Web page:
Friday, June 18, 2010

Empires of the Imagination

by Holger Hoock

Excellent work. Lots of information to cover and at points the sheer quantity of detail on artistic figures gets a bit much, but overall this is a well written and well researched history. Its main argument--that British cultural and artistic patterns were more politized, nationalistic and imperial than generally recognized--is effective. The focus is on an earlier period than is my usual field of study, but the lines of continuity Hoock traces are clear, and the background context is provided effectively.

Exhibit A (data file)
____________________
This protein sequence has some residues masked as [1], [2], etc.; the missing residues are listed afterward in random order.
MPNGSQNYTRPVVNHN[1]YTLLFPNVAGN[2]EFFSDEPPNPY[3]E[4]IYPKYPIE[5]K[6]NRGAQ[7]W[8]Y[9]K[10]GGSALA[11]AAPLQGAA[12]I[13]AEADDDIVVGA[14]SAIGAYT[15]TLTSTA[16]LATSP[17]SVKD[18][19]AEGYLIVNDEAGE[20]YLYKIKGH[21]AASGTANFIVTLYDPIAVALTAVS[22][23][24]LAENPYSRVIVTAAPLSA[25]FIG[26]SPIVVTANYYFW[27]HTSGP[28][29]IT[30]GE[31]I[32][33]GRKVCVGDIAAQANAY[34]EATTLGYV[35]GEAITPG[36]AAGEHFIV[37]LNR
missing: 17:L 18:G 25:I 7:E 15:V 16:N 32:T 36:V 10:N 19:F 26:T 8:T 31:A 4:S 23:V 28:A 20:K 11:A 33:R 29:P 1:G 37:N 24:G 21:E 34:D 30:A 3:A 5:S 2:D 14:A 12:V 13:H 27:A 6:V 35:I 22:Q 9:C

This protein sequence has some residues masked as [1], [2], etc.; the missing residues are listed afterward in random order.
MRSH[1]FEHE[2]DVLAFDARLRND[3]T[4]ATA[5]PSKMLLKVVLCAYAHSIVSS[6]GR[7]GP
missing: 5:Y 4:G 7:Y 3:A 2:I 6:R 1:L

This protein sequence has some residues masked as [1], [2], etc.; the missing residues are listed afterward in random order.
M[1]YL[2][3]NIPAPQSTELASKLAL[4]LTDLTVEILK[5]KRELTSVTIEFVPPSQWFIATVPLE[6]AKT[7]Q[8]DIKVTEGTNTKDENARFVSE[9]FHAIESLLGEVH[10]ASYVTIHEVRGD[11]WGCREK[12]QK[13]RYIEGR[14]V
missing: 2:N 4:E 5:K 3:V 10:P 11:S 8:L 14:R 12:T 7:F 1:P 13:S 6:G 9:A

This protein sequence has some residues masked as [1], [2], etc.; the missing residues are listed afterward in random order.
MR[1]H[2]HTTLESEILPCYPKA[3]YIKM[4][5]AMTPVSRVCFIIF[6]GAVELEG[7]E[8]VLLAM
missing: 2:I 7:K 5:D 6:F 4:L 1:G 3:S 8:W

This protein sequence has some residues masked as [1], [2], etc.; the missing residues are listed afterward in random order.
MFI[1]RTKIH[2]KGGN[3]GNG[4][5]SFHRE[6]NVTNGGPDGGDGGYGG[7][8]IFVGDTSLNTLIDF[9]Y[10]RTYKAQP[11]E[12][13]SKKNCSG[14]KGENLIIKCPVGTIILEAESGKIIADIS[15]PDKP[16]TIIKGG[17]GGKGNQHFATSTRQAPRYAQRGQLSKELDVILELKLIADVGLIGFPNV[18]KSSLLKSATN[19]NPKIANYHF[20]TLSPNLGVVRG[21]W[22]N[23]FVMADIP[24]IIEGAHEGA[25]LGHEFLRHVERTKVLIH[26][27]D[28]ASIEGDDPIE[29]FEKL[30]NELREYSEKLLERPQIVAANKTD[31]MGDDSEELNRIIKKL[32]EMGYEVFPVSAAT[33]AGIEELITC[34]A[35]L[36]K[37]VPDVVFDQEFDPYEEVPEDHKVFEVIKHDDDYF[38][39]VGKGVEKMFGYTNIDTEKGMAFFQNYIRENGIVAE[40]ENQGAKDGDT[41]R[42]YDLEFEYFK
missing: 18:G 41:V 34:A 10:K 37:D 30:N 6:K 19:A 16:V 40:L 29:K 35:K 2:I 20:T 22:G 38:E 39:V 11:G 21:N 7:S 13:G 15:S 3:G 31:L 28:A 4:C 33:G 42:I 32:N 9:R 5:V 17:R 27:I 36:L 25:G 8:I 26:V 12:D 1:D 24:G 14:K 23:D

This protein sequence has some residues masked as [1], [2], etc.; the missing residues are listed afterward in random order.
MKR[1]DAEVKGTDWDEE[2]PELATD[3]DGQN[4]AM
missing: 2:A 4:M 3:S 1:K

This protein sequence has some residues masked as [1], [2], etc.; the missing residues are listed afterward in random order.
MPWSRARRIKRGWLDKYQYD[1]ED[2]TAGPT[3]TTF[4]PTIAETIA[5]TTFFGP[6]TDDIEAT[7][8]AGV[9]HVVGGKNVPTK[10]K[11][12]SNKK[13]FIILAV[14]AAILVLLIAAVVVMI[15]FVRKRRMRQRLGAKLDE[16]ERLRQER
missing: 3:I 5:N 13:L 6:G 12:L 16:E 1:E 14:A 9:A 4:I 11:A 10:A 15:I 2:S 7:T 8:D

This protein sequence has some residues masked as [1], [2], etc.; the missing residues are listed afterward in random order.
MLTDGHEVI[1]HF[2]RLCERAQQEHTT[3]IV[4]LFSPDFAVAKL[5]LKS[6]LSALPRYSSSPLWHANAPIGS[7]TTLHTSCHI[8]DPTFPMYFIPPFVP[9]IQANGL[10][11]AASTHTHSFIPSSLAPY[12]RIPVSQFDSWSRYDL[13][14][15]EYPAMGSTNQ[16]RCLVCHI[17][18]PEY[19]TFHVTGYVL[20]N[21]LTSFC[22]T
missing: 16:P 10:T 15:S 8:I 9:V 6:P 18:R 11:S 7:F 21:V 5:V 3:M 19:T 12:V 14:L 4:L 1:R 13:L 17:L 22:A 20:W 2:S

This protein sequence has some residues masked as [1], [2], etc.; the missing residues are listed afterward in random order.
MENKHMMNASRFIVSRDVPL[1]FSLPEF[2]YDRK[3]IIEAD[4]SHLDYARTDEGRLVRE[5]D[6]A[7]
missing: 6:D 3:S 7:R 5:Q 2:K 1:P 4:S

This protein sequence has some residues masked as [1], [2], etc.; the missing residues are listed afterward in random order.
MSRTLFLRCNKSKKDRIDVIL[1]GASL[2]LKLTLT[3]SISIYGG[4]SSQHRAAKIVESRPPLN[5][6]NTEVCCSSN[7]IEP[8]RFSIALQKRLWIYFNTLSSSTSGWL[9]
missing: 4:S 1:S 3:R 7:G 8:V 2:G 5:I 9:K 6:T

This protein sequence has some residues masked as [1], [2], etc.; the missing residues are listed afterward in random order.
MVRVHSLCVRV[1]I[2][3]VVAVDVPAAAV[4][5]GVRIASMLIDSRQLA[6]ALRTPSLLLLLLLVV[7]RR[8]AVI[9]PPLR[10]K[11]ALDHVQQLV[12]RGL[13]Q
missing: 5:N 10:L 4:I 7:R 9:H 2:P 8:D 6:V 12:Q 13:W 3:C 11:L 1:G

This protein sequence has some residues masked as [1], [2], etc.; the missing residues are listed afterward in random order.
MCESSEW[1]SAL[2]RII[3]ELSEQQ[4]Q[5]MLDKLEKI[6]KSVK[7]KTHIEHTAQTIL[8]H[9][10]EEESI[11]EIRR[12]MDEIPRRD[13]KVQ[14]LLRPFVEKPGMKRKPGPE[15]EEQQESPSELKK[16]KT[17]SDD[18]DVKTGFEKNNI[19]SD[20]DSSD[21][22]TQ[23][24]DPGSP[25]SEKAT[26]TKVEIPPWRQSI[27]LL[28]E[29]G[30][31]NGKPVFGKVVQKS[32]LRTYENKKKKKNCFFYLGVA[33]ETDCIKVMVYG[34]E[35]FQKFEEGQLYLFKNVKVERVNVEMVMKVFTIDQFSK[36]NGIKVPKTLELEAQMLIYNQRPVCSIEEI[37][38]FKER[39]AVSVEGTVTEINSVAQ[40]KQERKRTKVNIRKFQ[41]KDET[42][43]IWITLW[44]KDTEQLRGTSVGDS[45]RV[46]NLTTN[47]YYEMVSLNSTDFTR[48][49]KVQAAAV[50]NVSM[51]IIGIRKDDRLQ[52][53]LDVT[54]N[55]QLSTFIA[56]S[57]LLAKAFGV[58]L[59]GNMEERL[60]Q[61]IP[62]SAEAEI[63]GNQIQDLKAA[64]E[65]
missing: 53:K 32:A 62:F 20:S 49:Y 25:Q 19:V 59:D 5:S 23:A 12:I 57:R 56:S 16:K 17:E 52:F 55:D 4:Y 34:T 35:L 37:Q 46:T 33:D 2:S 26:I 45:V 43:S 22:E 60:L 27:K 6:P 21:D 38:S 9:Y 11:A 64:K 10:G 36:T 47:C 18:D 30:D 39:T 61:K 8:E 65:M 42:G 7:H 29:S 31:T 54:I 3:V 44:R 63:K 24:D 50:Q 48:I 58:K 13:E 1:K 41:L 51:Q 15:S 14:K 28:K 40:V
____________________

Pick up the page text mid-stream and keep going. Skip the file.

Better than: Writing at Russia’s Borders by Katya Hokanson
Worse than: Imperial Eyes by Mary Louise Pratt

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